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Chapter 6 notes - elasticity factors

by: Moriah Gerber

Chapter 6 notes - elasticity factors ECON 142

Marketplace > Kansas > Micro Economics > ECON 142 > Chapter 6 notes elasticity factors
Moriah Gerber
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These notes describe all you need to know about elasticity, including the factors to make it change for both supply and demand, and the equations to calculate elasticity!
Dr. Brian Staihr
Class Notes
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This 5 page Class Notes was uploaded by Moriah Gerber on Monday September 26, 2016. The Class Notes belongs to ECON 142 at Kansas taught by Dr. Brian Staihr in Fall 2016. Since its upload, it has received 11 views. For similar materials see Microeconomics in Micro Economics at Kansas.


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Date Created: 09/26/16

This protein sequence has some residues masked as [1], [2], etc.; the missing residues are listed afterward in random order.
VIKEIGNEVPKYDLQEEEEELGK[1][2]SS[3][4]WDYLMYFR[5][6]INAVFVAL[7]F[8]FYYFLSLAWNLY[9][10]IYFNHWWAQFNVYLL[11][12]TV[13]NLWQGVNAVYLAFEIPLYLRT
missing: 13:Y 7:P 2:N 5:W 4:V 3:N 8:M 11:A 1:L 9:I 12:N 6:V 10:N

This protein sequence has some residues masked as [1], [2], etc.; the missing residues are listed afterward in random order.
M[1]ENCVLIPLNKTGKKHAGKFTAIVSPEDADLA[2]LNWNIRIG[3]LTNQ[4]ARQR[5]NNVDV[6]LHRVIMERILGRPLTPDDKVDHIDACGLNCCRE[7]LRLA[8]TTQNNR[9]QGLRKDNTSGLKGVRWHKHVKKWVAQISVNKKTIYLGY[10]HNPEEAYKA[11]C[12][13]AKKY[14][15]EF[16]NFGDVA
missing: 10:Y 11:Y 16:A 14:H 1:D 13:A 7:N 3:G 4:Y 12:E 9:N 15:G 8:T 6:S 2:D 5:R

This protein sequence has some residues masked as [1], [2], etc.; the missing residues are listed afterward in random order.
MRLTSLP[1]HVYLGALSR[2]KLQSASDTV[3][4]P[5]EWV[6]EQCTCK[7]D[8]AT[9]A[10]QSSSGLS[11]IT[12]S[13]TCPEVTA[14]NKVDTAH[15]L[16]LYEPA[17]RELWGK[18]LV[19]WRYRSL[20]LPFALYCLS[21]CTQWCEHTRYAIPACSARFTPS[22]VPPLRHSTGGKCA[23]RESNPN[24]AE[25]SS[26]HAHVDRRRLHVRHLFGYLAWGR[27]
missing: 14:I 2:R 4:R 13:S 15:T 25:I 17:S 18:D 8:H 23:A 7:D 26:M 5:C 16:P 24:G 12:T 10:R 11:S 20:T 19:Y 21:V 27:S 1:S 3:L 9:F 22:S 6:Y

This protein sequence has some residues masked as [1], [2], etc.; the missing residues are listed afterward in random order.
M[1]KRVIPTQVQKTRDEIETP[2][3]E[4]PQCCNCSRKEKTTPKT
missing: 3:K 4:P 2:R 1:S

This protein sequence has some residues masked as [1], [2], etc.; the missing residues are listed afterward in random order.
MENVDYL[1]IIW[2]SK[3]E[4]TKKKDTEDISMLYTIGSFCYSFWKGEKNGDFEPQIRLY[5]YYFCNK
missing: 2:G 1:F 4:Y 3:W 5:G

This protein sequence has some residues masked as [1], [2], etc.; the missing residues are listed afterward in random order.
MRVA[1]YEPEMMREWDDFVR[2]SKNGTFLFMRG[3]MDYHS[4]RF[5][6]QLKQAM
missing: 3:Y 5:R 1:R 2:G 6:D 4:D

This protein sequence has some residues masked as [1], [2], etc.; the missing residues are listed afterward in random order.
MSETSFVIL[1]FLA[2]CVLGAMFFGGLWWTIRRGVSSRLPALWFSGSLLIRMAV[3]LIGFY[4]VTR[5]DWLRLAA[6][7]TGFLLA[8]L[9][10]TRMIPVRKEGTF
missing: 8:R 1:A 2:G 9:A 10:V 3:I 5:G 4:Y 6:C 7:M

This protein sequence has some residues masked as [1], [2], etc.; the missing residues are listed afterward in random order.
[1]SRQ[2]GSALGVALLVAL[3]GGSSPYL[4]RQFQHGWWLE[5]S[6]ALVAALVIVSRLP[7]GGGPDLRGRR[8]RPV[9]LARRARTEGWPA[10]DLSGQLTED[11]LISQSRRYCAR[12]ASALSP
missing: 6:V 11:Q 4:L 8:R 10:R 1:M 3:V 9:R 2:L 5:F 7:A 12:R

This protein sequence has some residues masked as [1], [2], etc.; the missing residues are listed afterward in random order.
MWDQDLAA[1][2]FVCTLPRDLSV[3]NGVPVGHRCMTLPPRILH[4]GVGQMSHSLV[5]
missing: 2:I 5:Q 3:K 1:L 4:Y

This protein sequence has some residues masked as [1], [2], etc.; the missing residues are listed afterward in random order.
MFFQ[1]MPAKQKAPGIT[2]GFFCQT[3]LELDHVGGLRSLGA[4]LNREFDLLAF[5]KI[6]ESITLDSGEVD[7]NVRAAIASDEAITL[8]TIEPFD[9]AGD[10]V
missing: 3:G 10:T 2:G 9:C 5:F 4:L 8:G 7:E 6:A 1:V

Monday, September 19, 2016 Chapter 6 Price Elasticity - two things I've bought in the last week: cheez-its and a t-shirt from target - the first thing you wrote down, if the price had been 50% lower would you have bought more of them? yes. - the second thing you wrote down, if the price would have been 50% higher would you have still bought it? no. - Elasticity = responsiveness • when the price changes, does the quantity demanded respond by changing a little or a lot? • the bigger the “response”, the more “elastic” demand is. Two types of responses to elasticity - One type of response: buy more or buy less. - Another type of response: buy or don't buy period. - If the price changes and you buy the same amount you were going to buy anyways, you did not respond to that price change • your demand is not responsive • your demand is not “elastic” - If the price changes and you buy a little more/less than you were going to buy anyways, you had some response to that price change • your demand is somewhat responsive • your demand is somewhat elastic - If the price changes and you buy a lot more/less than you were going to buy anyways, you had a big response to that price change. • your demand is very responsive • your demand is very elastic 1 Monday, September 19, 2016 Why do we care? - Elasticity of demand determines whether you earn more revenues… • by selling more units at a lower per-unit price or • by selling fewer units at a higher per-unit price - Elasticity of demand also determines the size of margin (or profit) on a product What makes a good have a demand that is elastic or inelastic: 1. Number of substitutes - lots of substitutes = demand is elastic (responsive) - few substitutes = demand is inelastic (not responsive) 2. Luxury or necessity - luxury = demand is elastic (responsive) - necessity = demand is inelastic (not responsive) 3. How broadly the market is defined - defined narrowly = demand is elastic (responsive) - defined broadly = demand is inelastic (not responsive) 4. Size of the good in the consumer’s budget (price relative to income) - Large part of budget = demand is elastic (responsive) - Small part of budget = demand is inelastic (not responsive) 5. Amount of time buyer has to adjust How elasticity works (VERY IMPORTANT!!!) *must memorize* - If demand is elastic and you lower the price your total revenues will increase - if demand is elastic and you raise the price your total revenues will decrease - if demand is inelastic and you lower the price your total revenues will decrease 2 Monday, September 19, 2016 - if demand is inelastic and you raise the price your total revenues will increase Calculating elasticity Price elasticity = percentage change in the quantity demanded / percentage change in the price Price Elasticity = % change in quantity demanded % change in price We can calculate elasticity if we know 4 pieces of information: 1. the original price 2. the new price 3. the original quantity demanded 4. the new quantity demanded (Change in quantity demanded / average quantity demanded) (Change in price / average price) - a good whose demand elasticity falls between 0-1 (in absolute value) has a demand that is inelastic - elasticity is a negative number - Elasticity is NOT slope • elasticity changes, slope does not Cross price elasticity - How does the quantity demanded of good “x” change when the price of good “y” changes? 3 Monday, September 19, 2016 - Cross price elasticity is negative when two goods are complements - Cross price elasticity is positive when two goods are substitutes - the “S’s” (substitutes and positive) go together and the “n’s” (complements and negative) go together **Need to know for exam** - Price of elasticity of demand • characteristics of a good/service • calculating it • using it relationship between elasticity and total revenues • Price Elasticity of Supply - When the price changes the quantity supplied will change (How responsive is the supply to a change in the price) • - % Change in Quantity suppled / % Change in Price - Both equations are the same for both supply and demand - TIME: As more time passes, supply becomes more elastic (if you're the seller) • the only thing that effects the elasticity of supply - Elasticity of supply and time: • you're the producer, buyers are “bidding up” the price of your product • Right now: You can only supply what you have in stock More time? You can employ your workers longer hours • • Even more time? You can expand your factory or build new capacity Income elasticity of demand - How the quantity demanded changes when your income changes 4 Monday, September 19, 2016 - Necessity? Income elasticity is positive but small • Gas: become richer you fill up on gas when your tank is only half way full instead of empty - Luxury? Income elasticity is positive but large • Jewelry: become richer and buy something you otherwise would not have bought, like jewelry - Inferior good? Income elasticity is negative Combining elasticity with what we’ve done before (NOT in the book) - Calculate Supply: Elasticity of supply / elasticity of supply + Elasticity of demand - That number is the percentage of any tax that will fall on the buyer - Supply on top: talking about buyer - Demand on top: talking about producer - Calculate Demand: Elasticity of demand / elasticity of supply + elasticity of demand - That number is the percentage of any tac that will fall on the seller - Not explicitly in your book: • The more elastic the supply is, the more of the tax falls on the BUYER • The more elastic the demand is, the more of the tax falls on the SELLER Practice problem: Calculate what portion of a $10 tax will fall on the buyer, and what portion on the seller? P Q P Q 76 14 50 10 70 16 52 14 5